How can science help refugees to successfully make a new home in Europe? In July, Horizon examines what we mean when we talk about integration and how research can help refugees build a better future. We speak to Dr Dominik Hangertner at ETH Zurich, Switzerland, about defining integration in order to measure it, the impact of current asylum policies and how big data can help resettlement decisions. We examine how researchers are looking into specific programmes that schools can establish to support adolescent refugees and how media literacy is one such area that can empower young newcomers. We also look at how longer-term mental health needs are being addressed and we speak to researchers and scientists who came to the EU as asylum seekers about the challenges of starting over in a new country.
Just months after Dr Ahmad Al Ajlan begun a new job as a university lecturer in the Syrian city of Deir ez-Zor, he was forced to flee his country for Europe. When he arrived in Germany in March 2015, after several months of travelling, he was placed in a number of camps before being allocated a cramped apartment with five other refugees.
They are fleeing war, famine and persecution, risking treacherous journeys across deserts and seas in search of safety. But helping refugees and asylum seekers to cope with the psychological scars caused by their experiences could help them adjust to life in their new homes.
For a teenage refugee starting a new life in Europe, going to school and using digital media form a big part of navigating an unfamiliar society. But appropriate interventions at school and online could help them feel more at home in a new country.
In the last few years, the integration of refugees into European societies has become an urgent issue. Since 2015, nearly 4 million people have applied for asylum in the EU and many are now beginning to make new lives here. What does it mean to become integrated into a new society? How can it be achieved? And are current policies helping or hindering? We spoke to Dr Dominik Hangartner from the Immigration Policy Lab at ETH Zurich, Switzerland, about what the evidence tells us about successful integration. Here are five takeaways.
The next decade sees Europe facing some urgent challenges: climate change, biodiversity loss and feeding a growing population, to name but a few. At the same time, technology is developing apace, presenting both opportunities for novel solutions and worries about how to ensure it’s used for good. In September, as plans for the EU’s next research funding programme start to crystallise, we take a look at some of the pressing issues facing Europe and how the next research agenda should be designed to best serve people and planet. We will also be covering the EU’s Research and Innovation Days event at the end of the month, where policymakers, academics, business people and civil society organisations will gather to finalise priorities for Horizon Europe, the EU’s €100 billion research programme which runs from 2021 to 2027.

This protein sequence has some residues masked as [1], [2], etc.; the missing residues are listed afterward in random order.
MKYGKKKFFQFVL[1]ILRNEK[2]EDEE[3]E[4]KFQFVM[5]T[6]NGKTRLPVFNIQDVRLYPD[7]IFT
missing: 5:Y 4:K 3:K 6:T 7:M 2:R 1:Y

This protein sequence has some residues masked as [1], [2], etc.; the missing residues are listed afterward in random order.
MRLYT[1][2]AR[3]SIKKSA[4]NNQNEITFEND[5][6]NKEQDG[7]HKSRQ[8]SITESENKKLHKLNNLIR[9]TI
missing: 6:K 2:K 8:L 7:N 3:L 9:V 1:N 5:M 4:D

In August, Horizon takes a look at the quest to make Europe’s cities environmentally sustainable, while also ensuring a healthy and prosperous population. We speak to geographer Professor Harriet Bulkeley on why cities have such an important role in fighting climate change, what it means for a city to be sustainable and the big challenges that lie ahead. We look at the construction of zero-energy housing, homing in on the case of Nottingham, UK, and find out how scientists are putting nature back into the old Spanish capital of Valladolid. We also talk to the city officials breathing new life into historical buildings in Bologna, Italy, and learn how urban planners and architects are taking emotional feedback into account when designing new public spaces and homes.
More than two decades ago, Professor Andrew Oswald worked at the London School of Economics, UK, when he organised what he says was the world’s first conference on the economics of happiness. He put up posters, invited speakers, and waited for the crowds to come.
Alternative measures of a country’s development could help build more equal and sustainable societies.
We asked three experts about what to expect from the next decade of cancer research.
Jean-Eric Paquet tells Horizon how a new annual event - Research & Innovation Days - aims to shape European research over the next 8 years.